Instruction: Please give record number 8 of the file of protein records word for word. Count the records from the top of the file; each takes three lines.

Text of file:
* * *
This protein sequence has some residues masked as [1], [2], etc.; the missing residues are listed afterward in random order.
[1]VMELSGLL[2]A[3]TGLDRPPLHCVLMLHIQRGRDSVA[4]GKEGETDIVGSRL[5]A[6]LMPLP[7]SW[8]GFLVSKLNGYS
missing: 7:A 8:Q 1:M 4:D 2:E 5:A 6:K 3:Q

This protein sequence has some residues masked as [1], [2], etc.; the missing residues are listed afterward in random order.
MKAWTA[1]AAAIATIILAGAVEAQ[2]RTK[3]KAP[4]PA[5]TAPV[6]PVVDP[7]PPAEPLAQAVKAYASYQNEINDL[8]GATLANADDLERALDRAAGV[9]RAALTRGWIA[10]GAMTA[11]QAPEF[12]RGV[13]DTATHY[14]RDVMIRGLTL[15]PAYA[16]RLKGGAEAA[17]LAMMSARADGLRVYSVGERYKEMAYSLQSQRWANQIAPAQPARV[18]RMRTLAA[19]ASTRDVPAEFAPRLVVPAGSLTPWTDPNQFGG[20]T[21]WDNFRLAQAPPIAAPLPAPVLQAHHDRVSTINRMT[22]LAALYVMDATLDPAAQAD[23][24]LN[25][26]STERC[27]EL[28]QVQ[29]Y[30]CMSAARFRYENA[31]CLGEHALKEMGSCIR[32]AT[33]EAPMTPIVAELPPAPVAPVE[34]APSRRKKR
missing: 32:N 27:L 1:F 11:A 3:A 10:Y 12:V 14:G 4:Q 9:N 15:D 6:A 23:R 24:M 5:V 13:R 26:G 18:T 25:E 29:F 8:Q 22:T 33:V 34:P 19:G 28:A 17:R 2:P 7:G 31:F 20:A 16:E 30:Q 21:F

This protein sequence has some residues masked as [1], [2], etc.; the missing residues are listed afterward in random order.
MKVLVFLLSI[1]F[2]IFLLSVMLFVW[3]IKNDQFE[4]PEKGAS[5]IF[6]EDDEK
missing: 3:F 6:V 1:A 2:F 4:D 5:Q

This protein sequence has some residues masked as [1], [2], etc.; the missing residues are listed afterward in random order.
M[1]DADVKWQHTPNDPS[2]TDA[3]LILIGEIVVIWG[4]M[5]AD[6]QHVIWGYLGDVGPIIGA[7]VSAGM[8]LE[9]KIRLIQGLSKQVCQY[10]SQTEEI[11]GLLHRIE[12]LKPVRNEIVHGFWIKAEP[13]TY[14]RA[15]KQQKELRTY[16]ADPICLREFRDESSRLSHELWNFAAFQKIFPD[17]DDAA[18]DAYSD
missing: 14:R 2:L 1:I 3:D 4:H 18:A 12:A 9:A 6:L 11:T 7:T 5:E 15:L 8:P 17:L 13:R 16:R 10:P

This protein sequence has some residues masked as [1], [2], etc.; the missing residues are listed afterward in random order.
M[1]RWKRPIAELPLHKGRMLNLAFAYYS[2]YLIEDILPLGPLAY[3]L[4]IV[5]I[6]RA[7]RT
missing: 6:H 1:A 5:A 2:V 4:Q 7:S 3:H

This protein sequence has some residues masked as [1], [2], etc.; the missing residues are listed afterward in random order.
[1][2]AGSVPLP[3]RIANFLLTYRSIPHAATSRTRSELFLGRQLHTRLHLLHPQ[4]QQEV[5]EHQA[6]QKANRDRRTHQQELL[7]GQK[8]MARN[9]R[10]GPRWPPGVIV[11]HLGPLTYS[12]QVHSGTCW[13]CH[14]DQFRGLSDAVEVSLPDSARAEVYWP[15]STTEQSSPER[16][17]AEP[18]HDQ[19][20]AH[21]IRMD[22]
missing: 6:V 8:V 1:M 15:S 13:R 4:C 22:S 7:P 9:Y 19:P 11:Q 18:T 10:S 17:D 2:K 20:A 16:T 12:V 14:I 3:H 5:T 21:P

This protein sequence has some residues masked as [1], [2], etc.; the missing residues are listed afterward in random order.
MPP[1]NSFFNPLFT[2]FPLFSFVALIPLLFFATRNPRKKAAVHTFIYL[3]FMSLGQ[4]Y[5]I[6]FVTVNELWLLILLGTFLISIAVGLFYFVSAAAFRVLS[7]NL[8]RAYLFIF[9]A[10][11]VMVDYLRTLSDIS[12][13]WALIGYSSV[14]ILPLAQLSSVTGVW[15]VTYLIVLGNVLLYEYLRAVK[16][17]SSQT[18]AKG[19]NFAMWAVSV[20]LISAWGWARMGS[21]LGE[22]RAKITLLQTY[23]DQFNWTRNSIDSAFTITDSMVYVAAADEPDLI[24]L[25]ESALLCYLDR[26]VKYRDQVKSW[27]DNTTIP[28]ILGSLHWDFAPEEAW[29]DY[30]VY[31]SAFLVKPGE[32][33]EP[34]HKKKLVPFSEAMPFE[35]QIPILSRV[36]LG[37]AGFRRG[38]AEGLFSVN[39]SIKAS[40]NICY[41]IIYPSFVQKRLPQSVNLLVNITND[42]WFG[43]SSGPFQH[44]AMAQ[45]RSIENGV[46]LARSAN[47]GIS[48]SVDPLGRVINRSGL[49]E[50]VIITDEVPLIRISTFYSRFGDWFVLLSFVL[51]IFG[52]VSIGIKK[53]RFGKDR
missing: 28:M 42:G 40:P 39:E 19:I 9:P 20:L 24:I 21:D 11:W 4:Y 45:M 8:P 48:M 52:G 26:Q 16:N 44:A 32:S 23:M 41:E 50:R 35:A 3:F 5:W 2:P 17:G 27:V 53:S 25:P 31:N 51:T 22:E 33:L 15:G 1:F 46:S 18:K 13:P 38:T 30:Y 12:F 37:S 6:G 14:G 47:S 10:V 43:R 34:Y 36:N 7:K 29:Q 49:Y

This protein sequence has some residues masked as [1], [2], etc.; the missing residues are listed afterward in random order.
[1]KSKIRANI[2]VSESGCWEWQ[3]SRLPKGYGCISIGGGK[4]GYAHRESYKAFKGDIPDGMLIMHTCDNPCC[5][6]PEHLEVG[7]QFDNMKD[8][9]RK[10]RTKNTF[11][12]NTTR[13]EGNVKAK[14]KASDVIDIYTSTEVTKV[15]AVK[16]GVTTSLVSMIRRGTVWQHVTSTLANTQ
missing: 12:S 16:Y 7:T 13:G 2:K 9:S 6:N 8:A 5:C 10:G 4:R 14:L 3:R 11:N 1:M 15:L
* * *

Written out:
This protein sequence has some residues masked as [1], [2], etc.; the missing residues are listed afterward in random order.
[1]KSKIRANI[2]VSESGCWEWQ[3]SRLPKGYGCISIGGGK[4]GYAHRESYKAFKGDIPDGMLIMHTCDNPCC[5][6]PEHLEVG[7]QFDNMKD[8][9]RK[10]RTKNTF[11][12]NTTR[13]EGNVKAK[14]KASDVIDIYTSTEVTKV[15]AVK[16]GVTTSLVSMIRRGTVWQHVTSTLANTQ
missing: 12:S 16:Y 7:T 13:G 2:K 9:S 6:N 8:A 5:C 10:G 4:R 14:L 3:R 11:N 1:M 15:L